Thats great @ww13. I think your kid and @Terris #1 are supersmart. I have to help my #1 and nudge #2 a little higher and do it in a constructive way. Very hard to do when both parents are working.


We used to live in PA and moved to CUSD when my kid#1 is in middle school.
My kid#2 is in CUSD elementary school.
Thus, my experience with CUSD is somewhat limited.
However, here’s what I think.

  1. Kid#1 is a high achiever but not gifted type. I guess she is a great fit for CUSD/FUHSD schools. Her transition from PA school to CUSD school was very smooth as well. She is in general happy about her school life. We are also satisfied.
  2. Kid#2 is very much like @druid’s #1 (absolutely loves art and writing more than math and science). I can sense that she feels peer pressure from time to time and I have to more involved with her school work than kid#1(who completes every single school/homework by herself independently without asking any help). Thus, I am not very sure she is a good fit CUSD school. I have to take a closer look.
  3. My friend kid who attends BASIS is a gifted child in my opinion. He felt bored at school because it was too easy for him and some teachers understood him well and tried to help him but other teachers were critical about his attitude. He seems pretty happy at BASIS.
  4. In my observation, the strength of CUSD school is highly qualified teachers academically. Of course, there are some who are under qualified but most of them were well qualified and excellent (again for normal kids, though). However, they are also very demanding in terms of parent’s supports on homework. My kid#2 spends at least 2 hours for her homework and almost everyday I receive e-mails from her teacher about specific requirements and expectations on homework. I’ve never seen anything remotely close to it at PA school. As a working mom, this is a negative factor for me. I have to see how much it would be helpful at the end of the day.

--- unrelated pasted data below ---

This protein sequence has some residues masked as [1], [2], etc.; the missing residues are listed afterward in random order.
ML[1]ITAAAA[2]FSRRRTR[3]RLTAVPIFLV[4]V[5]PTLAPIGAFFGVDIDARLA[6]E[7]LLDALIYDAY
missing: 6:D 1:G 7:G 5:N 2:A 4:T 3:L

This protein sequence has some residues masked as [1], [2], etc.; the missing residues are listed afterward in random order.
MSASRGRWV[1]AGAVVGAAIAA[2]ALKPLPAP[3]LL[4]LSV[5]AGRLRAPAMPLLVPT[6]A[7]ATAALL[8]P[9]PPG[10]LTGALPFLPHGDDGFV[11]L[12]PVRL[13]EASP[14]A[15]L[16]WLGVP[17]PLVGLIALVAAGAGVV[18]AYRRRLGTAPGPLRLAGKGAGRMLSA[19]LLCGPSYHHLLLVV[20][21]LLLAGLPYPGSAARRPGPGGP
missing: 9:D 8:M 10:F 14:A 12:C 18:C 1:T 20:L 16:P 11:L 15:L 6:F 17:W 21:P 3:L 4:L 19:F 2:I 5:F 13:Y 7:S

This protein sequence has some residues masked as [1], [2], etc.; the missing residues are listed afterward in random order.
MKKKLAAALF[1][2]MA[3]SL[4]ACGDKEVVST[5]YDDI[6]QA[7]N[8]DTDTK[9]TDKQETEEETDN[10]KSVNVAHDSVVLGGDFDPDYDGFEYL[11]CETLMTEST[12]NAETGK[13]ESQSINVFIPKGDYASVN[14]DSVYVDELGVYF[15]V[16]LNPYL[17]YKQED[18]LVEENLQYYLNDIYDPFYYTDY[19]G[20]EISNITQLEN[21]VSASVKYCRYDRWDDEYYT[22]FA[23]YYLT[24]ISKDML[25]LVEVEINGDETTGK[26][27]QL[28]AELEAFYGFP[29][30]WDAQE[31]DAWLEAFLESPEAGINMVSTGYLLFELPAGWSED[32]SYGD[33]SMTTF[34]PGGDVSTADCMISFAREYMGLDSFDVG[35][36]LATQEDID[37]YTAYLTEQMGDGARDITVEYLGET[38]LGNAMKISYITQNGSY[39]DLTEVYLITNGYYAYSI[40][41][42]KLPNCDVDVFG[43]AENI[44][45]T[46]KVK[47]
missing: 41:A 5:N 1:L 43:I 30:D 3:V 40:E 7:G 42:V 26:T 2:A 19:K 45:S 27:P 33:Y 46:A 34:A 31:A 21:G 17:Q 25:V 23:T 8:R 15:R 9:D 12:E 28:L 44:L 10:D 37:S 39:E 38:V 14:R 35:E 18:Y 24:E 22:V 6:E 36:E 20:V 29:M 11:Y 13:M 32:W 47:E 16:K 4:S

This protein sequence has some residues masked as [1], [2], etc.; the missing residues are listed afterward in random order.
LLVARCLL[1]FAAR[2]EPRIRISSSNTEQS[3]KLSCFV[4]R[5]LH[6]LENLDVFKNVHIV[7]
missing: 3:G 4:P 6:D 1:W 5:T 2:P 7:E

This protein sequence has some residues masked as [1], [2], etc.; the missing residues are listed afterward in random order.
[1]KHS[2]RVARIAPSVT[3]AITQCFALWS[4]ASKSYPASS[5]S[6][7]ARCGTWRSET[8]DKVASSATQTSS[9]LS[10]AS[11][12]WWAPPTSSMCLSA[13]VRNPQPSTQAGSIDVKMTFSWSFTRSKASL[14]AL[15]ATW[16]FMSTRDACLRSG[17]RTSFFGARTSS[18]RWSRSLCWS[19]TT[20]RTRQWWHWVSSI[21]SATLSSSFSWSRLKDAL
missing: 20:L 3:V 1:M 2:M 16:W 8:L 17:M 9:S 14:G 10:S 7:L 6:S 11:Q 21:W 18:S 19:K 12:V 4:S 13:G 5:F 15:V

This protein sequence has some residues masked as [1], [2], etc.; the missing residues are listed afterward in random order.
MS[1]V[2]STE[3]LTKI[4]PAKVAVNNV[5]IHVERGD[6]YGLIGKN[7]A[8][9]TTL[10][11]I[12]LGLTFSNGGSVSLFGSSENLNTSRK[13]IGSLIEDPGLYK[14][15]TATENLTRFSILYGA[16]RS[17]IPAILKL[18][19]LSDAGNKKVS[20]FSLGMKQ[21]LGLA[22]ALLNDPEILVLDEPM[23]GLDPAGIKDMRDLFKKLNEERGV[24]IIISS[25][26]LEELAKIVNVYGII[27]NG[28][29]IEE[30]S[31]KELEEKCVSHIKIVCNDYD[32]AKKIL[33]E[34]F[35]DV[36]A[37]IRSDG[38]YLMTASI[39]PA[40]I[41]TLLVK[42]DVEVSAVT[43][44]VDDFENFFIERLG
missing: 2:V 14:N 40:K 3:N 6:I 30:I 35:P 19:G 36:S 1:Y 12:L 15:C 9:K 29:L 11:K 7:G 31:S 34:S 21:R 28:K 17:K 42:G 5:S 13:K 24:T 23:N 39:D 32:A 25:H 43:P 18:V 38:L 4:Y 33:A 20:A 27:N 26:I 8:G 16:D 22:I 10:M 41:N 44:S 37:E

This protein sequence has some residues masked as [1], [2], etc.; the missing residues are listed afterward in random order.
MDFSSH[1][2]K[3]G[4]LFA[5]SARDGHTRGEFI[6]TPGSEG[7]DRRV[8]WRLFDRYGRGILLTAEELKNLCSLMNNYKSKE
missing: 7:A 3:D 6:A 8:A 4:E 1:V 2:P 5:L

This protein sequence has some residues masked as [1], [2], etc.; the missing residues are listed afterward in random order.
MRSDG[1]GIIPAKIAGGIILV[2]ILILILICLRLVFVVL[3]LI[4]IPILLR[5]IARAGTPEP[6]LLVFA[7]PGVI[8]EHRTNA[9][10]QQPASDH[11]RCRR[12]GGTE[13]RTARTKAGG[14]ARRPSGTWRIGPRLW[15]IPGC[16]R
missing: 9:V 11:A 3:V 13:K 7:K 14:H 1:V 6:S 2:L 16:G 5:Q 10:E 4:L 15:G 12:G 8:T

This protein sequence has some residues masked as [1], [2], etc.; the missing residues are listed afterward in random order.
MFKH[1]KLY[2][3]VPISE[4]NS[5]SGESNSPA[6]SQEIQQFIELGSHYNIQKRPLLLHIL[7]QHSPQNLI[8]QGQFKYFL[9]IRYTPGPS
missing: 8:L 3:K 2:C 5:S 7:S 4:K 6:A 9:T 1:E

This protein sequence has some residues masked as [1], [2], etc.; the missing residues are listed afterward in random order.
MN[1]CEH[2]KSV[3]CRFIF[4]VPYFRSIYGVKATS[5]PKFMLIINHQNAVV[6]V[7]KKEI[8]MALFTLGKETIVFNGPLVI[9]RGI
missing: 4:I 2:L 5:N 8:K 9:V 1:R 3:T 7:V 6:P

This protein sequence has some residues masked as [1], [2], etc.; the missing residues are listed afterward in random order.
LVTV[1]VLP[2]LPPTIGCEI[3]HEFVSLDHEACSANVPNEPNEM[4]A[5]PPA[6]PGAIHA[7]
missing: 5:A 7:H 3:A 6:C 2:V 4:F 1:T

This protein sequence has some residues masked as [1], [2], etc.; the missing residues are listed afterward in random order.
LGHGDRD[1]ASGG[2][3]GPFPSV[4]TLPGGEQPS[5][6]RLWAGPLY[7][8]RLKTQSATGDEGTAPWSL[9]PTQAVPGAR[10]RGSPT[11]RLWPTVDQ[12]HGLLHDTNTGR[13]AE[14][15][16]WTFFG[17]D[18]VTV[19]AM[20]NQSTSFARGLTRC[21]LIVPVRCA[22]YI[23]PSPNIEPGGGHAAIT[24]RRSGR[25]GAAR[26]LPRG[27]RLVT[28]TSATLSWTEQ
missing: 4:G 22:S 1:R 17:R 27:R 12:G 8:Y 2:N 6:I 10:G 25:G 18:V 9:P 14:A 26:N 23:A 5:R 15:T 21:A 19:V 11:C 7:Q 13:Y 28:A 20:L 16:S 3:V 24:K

Hope it helps.


Unless you want your kid to end up with a PhD working in a research lab, what do you hope to achieve by sending them to private school? I feel like it’s just enabling them to be weird. They won’t learn to interact with people that aren’t top 1% like them. What will happen once they experience the broader world at work? Those people rarely fare well in the corporate world, so unless you’re hoping they dropout to start their own business what’s the point?

I was really mad at my parents that they wouldn’t let me go that route. They were adamant that I had to go to public schools and learn to interact with kids of all ability levels. They were right.


How about private schools like Harker and BASIS when it comes to teacher expectations of parental involvement with homework?


I love games, so we played a lot of strategy board games (Dominion, Settler’s of Catan–that sort of board game) plus things like Backgammon with a bit of a handicap for me–he’s allowed to reroll and choose the best of the two rolls. This takes four things:

  1. Kid has to be a good loser.
  2. Serious attention span.
  3. Both of you have to love games.
  4. Time.

#1 was a decent loser around age 3 or 4 (did have some meltdowns, but hey). Always had a good attention span. I was home with him most of the time.

#2 didn’t want to play games at all, but he did teach himself to read. That has its own issues which is that he learned to zone out in Kindergarten because they just read the instructions out load and kids who can read, start to work at their own pace and then get periodically yelled at to pay attention after which they zone out again. I’ve met other parents with the same issue–kid is used to zoning out in school because he never had to listen.